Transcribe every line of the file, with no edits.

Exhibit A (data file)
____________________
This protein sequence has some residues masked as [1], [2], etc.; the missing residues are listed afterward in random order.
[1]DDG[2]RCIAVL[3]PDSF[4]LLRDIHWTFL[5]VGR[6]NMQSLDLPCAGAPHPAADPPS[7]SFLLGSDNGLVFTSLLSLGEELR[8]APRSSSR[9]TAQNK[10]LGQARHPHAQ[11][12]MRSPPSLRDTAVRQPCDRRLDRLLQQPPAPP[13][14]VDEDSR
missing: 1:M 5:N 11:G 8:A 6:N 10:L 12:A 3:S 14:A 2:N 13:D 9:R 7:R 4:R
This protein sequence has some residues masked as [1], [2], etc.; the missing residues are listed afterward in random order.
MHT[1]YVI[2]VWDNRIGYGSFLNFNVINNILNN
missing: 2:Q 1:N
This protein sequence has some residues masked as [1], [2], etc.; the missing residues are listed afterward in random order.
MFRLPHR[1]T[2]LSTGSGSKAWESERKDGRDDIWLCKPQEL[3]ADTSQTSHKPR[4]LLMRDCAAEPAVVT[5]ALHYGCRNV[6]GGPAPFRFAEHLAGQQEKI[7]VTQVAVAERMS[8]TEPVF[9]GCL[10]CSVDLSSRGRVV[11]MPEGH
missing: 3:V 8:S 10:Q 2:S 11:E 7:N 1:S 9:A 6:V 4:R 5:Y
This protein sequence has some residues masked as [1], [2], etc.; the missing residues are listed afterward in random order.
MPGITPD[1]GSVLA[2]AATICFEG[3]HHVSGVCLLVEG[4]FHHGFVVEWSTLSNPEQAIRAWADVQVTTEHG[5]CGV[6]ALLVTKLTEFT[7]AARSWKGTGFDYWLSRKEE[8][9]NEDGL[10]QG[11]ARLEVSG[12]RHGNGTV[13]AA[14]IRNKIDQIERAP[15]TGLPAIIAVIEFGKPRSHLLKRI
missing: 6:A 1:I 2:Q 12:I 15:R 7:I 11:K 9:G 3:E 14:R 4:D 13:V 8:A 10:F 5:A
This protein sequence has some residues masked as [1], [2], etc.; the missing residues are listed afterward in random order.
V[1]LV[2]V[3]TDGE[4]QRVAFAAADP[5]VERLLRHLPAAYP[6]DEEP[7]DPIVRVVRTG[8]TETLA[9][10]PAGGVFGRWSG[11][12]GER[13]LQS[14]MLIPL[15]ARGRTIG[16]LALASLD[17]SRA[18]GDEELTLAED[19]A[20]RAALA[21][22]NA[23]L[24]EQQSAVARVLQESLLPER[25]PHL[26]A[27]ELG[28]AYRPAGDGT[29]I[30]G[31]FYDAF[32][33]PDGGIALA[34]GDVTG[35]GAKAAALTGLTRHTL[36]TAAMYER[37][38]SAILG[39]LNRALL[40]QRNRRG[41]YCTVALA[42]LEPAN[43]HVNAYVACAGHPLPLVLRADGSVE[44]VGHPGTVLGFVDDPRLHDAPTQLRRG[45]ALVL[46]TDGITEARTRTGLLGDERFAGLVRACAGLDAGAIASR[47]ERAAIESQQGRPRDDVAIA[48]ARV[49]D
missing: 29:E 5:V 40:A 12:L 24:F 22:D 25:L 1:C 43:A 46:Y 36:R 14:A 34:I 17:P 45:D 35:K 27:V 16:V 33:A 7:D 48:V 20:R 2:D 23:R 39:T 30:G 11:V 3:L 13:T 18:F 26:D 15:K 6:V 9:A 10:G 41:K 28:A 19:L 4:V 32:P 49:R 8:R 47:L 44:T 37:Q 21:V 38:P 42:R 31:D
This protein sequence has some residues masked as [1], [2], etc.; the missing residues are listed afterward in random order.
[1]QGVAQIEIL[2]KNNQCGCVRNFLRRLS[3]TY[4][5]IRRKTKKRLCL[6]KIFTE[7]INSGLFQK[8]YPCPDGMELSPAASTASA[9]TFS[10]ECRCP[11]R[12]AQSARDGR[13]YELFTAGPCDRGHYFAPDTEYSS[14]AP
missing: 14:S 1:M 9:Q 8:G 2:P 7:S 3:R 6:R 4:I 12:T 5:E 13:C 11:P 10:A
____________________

This protein sequence has some residues masked as [1], [2], etc.; the missing residues are listed afterward in random order.
[1]DDG[2]RCIAVL[3]PDSF[4]LLRDIHWTFL[5]VGR[6]NMQSLDLPCAGAPHPAADPPS[7]SFLLGSDNGLVFTSLLSLGEELR[8]APRSSSR[9]TAQNK[10]LGQARHPHAQ[11][12]MRSPPSLRDTAVRQPCDRRLDRLLQQPPAPP[13][14]VDEDSR
missing: 1:M 5:N 11:G 8:A 6:N 10:L 12:A 3:S 14:A 2:N 13:D 9:R 7:R 4:R
This protein sequence has some residues masked as [1], [2], etc.; the missing residues are listed afterward in random order.
MHT[1]YVI[2]VWDNRIGYGSFLNFNVINNILNN
missing: 2:Q 1:N
This protein sequence has some residues masked as [1], [2], etc.; the missing residues are listed afterward in random order.
MFRLPHR[1]T[2]LSTGSGSKAWESERKDGRDDIWLCKPQEL[3]ADTSQTSHKPR[4]LLMRDCAAEPAVVT[5]ALHYGCRNV[6]GGPAPFRFAEHLAGQQEKI[7]VTQVAVAERMS[8]TEPVF[9]GCL[10]CSVDLSSRGRVV[11]MPEGH
missing: 3:V 8:S 10:Q 2:S 11:E 7:N 1:S 9:A 6:V 4:R 5:Y
This protein sequence has some residues masked as [1], [2], etc.; the missing residues are listed afterward in random order.
MPGITPD[1]GSVLA[2]AATICFEG[3]HHVSGVCLLVEG[4]FHHGFVVEWSTLSNPEQAIRAWADVQVTTEHG[5]CGV[6]ALLVTKLTEFT[7]AARSWKGTGFDYWLSRKEE[8][9]NEDGL[10]QG[11]ARLEVSG[12]RHGNGTV[13]AA[14]IRNKIDQIERAP[15]TGLPAIIAVIEFGKPRSHLLKRI
missing: 6:A 1:I 2:Q 12:I 15:R 7:I 11:K 9:G 3:E 14:R 4:D 13:V 8:A 10:F 5:A
This protein sequence has some residues masked as [1], [2], etc.; the missing residues are listed afterward in random order.
V[1]LV[2]V[3]TDGE[4]QRVAFAAADP[5]VERLLRHLPAAYP[6]DEEP[7]DPIVRVVRTG[8]TETLA[9][10]PAGGVFGRWSG[11][12]GER[13]LQS[14]MLIPL[15]ARGRTIG[16]LALASLD[17]SRA[18]GDEELTLAED[19]A[20]RAALA[21][22]NA[23]L[24]EQQSAVARVLQESLLPER[25]PHL[26]A[27]ELG[28]AYRPAGDGT[29]I[30]G[31]FYDAF[32][33]PDGGIALA[34]GDVTG[35]GAKAAALTGLTRHTL[36]TAAMYER[37][38]SAILG[39]LNRALL[40]QRNRRG[41]YCTVALA[42]LEPAN[43]HVNAYVACAGHPLPLVLRADGSVE[44]VGHPGTVLGFVDDPRLHDAPTQLRRG[45]ALVL[46]TDGITEARTRTGLLGDERFAGLVRACAGLDAGAIASR[47]ERAAIESQQGRPRDDVAIA[48]ARV[49]D
missing: 29:E 5:V 40:A 12:L 24:F 22:D 25:L 1:C 43:A 46:Y 36:R 14:A 34:I 17:P 45:D 35:K 27:V 16:V 33:A 7:D 48:V 20:R 2:D 23:R 39:T 30:G 11:V 3:L 13:T 18:F 26:D 15:K 6:V 9:A 10:G 41:K 28:A 19:L 4:V 32:P 49:R 8:R 47:L 44:T 37:Q 21:V 38:P 42:R 31:D
This protein sequence has some residues masked as [1], [2], etc.; the missing residues are listed afterward in random order.
[1]QGVAQIEIL[2]KNNQCGCVRNFLRRLS[3]TY[4][5]IRRKTKKRLCL[6]KIFTE[7]INSGLFQK[8]YPCPDGMELSPAASTASA[9]TFS[10]ECRCP[11]R[12]AQSARDGR[13]YELFTAGPCDRGHYFAPDTEYSS[14]AP
missing: 14:S 1:M 9:Q 8:G 2:P 7:S 3:R 6:R 4:I 12:T 5:E 13:C 11:P 10:A